A visual tour of the Budapest Wine Festival

My decision to go to the wine festival was based as much out of a desire to spend a nice afternoon in the Buda castle as it was to learn a bit more about Hungarian wines.  This small country has a rich history and variety of wine from its 22 different wine districts, but I have to admit that despite my superficial acknowledgement of the famous Villany district reds and the classic Tokaj dessert wines, I was (and remain) relatively clueless.

All ready to get my Merlot lipstick on I headed up to the Castle District.  We got into the festival and received a commemorative wine glass and what my friend dubbed “wine babies,” a fun bib to hold them in.  Treats, yay!  That was the easy part.

Next we were confronted with what seemed like an endless collection of stalls featuring a few wines each and suddenly everything was not so easy.  The wines themselves were sorted by region, giving us the faintest direction — but rather dauntingly, a glance through the program revealed that there were over 209 wineries represented.

Hungary is one of the only two European countries whose word for wine doesn’t derive from Latin — meaning the twosome have a history over a century years old.  Traditional Hungarian wine culture is represented in folk designs, harvest season traditions, and general Hungarikums.  Because what’s better than a nice bottle of red, and a wood plate full of cold cuts?

A quick look around was followed by the decision to throw strategy out the window, and dash for the first tent — which actually contained fine French bubbly.  Unperturbed by the un-Hungarianness of it all, we downed a glass, thereby accomplishing two things — learning how the whole system worked, and getting one drink past the stressing.

Next up, real wine.  We walked through the place seeing if anything tickled our fancy, and soon started shopping for wines by the label branding.  Which is a testament to how differently the wineries focused on their brand….Here are some of the designs that were particularly clever and attractive.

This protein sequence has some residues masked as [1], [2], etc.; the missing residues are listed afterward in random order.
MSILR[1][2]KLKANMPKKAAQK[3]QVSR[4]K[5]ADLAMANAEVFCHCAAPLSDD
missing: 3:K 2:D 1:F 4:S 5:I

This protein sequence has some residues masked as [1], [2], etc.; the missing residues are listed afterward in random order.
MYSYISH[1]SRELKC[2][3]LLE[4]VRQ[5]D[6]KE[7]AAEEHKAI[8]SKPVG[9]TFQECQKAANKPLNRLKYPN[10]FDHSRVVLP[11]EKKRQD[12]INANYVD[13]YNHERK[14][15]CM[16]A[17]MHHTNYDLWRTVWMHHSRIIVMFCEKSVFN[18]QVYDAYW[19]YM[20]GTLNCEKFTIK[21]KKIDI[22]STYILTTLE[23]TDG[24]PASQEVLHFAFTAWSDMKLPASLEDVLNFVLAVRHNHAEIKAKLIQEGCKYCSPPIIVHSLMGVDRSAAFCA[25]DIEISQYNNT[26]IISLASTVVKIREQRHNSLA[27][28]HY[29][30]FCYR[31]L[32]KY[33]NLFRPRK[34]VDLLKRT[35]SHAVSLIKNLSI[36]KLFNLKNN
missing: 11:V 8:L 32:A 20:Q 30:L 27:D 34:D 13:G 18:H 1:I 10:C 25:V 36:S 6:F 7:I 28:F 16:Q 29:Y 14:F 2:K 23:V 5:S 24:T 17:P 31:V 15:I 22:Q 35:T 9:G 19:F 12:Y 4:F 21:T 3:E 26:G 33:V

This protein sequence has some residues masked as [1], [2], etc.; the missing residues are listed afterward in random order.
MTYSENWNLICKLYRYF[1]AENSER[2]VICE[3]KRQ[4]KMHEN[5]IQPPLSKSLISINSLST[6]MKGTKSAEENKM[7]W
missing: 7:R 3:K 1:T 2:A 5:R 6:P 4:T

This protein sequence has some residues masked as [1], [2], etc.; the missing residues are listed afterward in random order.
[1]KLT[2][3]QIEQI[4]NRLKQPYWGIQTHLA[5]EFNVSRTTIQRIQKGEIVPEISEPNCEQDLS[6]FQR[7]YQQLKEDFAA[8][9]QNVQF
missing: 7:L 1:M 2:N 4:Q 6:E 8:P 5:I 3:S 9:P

Bolyki’s wines shunned traditional branding with mono-colored labels that cleverly reflected their unconventional names. Kiralyleanyka, or “Princess,” saw a little miss riding a zebra across the fragrant red. His “Indian Summer” red is cloaked in a fire red label with black graphics recalling the last sweet days of blazing twilight. Bolyki’s retro print style labels were tasteful and modern, a difficult combination to execute properly in such an age-old niche.




Another favorite was from Duzsi Tamas’ branding, which was a double delight to me, as I did recognize this winery. Duzsi bottles are always my go to gift to someone who might know what’s up in the wine world.  I am a huge fan of his award-winning rosé, with its light, crisp taste.  His labels reflect the rosé’s bouquet, with a very light, pointillated map of Hungary and his home region, Szekszard, highlighted elegantly in pink.



Etyeki Kuria got props from me for inundating folk style motifs into their minimal branding. Their elegant, geometric font choice beautifully mirrored the pared down interpretations of a folk style embroidered man and woman.


Finally, Lelovits Tamas took it to another level with a label that involved boiling down his name to almost designed obscurity. A sucker for puzzles I immediately took a shine to this simply clever name game, that rounded out my wino adventures of the day.








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  1. […] really dig how these wine enthusiasts at Bold Color Glass from Budapest covered and captured the wines of the Budapest Wine Festival 2014. Can’t wait […]

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